It’s no secret to tens of millions of Americans that Big Food is poisoning us daily with their fare. If that were not the case, then GMO-free restaurant chains like Chipotle wouldn’t be as popular as they are, and sales of organic foods would not be reaching record levels year after year.
Big Food, of course, isn’t taking that lying down. “Mainstream” food producers may be enlisting the help of academia in getting Americans who believe in sustainable, clean food, declared mentally unstable.
As reported by Waking Times, scientists at the University of Northern Colorado, who recently conducted a case study about the obsession with healthy eating, have concluded that such clean-food preoccupation could be a mental disorder. They’ve even given it a name (because you can’t have a disorder without a name, right?) – orthorexia nervosa, or ON for short, and researchers say the condition is made worse by a fear of being unhealthy and shunning low-quality, pesticide-ridden, GMO-laden, gluten-stuffed foods.
It’s ‘mental’ to eat processed foods
As the Waking Times reported further:
The psychologists conducting the study argue that healthy eating can become dangerous if one becomes fixated on the types of ingredients in food, how the food is cooked, and what materials are used to prepare it. Those “suffering” from orthorexia may take extra time to prepare their food and carefully consider what they are willing to eat.
The news site noted that today, 90 percent of products sitting on grocery store shelves in the U.S. are packed with processed foods, much of which are scientifically engineered to create physical and mental addiction. As such, these overly processed foods, which are also mega-portioned, have led to all sorts of medical problems – diabetes especially, but also heart disease and cancer, obesity and other chronic conditions. Given that even traditional medical science knows this, why would conscientious efforts by Americans to lower their risk of contracting these diseases – thereby driving the cost of health care down – not be encouraged, rather than vilified and misdiagnosed as crazy?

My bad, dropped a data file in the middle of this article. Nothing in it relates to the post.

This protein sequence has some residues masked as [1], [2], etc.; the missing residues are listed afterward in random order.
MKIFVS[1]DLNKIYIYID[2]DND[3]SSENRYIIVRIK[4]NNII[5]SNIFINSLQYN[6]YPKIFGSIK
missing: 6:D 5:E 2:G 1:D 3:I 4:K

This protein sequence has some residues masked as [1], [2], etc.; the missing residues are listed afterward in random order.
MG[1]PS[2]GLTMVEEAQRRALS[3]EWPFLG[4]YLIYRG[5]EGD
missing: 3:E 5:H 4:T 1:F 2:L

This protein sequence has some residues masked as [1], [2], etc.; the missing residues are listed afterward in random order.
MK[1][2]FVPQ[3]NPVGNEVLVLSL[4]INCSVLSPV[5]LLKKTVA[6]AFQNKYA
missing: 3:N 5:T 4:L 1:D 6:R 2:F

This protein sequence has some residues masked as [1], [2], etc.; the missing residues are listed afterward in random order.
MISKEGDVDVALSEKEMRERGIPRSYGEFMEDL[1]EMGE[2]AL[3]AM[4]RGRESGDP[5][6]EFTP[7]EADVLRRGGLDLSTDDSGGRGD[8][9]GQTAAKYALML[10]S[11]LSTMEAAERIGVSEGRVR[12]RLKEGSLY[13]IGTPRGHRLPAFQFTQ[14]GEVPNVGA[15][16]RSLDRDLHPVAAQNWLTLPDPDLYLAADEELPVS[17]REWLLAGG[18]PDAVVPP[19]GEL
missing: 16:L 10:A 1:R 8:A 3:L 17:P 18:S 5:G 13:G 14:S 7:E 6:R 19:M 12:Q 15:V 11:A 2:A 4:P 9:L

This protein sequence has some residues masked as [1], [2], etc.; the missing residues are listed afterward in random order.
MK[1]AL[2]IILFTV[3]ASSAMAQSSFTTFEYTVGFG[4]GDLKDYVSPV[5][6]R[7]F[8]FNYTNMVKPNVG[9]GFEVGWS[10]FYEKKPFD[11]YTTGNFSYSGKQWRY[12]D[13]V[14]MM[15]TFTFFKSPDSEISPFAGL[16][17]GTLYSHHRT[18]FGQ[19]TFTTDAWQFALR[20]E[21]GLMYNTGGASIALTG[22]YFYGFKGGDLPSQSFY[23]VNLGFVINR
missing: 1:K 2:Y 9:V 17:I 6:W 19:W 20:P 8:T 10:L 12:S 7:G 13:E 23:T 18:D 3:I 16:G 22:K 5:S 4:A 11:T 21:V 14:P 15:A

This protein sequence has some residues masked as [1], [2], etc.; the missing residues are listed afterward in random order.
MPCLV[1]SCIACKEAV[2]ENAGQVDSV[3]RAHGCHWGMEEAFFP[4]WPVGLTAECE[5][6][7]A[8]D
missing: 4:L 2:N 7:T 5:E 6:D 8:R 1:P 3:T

That just seems silly – at least, for rational people. So what’s the problem? Co-author of the recent study, Thomas Dunn, an associate professor at the University of Northern Colorado, notes:
Such draconian diets can lack essential nutrients, and they make the vitamins and minerals a person does get from meals of exclusively, say, leafy greens, impossible for the body to absorb. This can lead to fragile bones, hormonal shifts, and cardiac problems, along with psychological distress and entrenched, delusional thinking.
“Draconian diets?” If the good professor wants to talk about “draconian diets,” he needn’t look any further than what the average American household consumes on a daily basis: fast foods, processed sugars, sugary soda and food that is manufactured, not served in a natural form. If that weren’t the case, then why is there an obesity epidemic in the U.S.?
Eating clean isn’t crazy
In Dunn’s mind, if you meet two of the following, you might need some mental fixing:
1. You consume a nutritionally unbalanced diet because of concerns about “food purity.”
2. You’re preoccupied about how eating impure or unhealthy foods will affect your physical or emotional health.
3. You rigidly avoid any food you deem to be “unhealthy,” such as those containing fat, preservatives, additives or animal products.
4. You spend three or more hours per day reading about, acquiring or preparing certain kinds of food you believe to be “pure.”
5. You feel guilty if you eat foods you believe to be “impure.”
6. You’re intolerant of other’s food beliefs.
7. You spend an excessive proportion of your income on “pure” foods.
Is Dunn part of the emerging medical/academia clique attempting to work with the administration to get more people declared mentally incompetent so the FBI can take their guns away?
The reality is, good nutrition actually helps prevent mental disorders, as we have repeatedly noted. [Here, here, and here, for starters]. Clean eating is the key to sound mental health – not processed junk. And it’s not “crazy” to eat that way.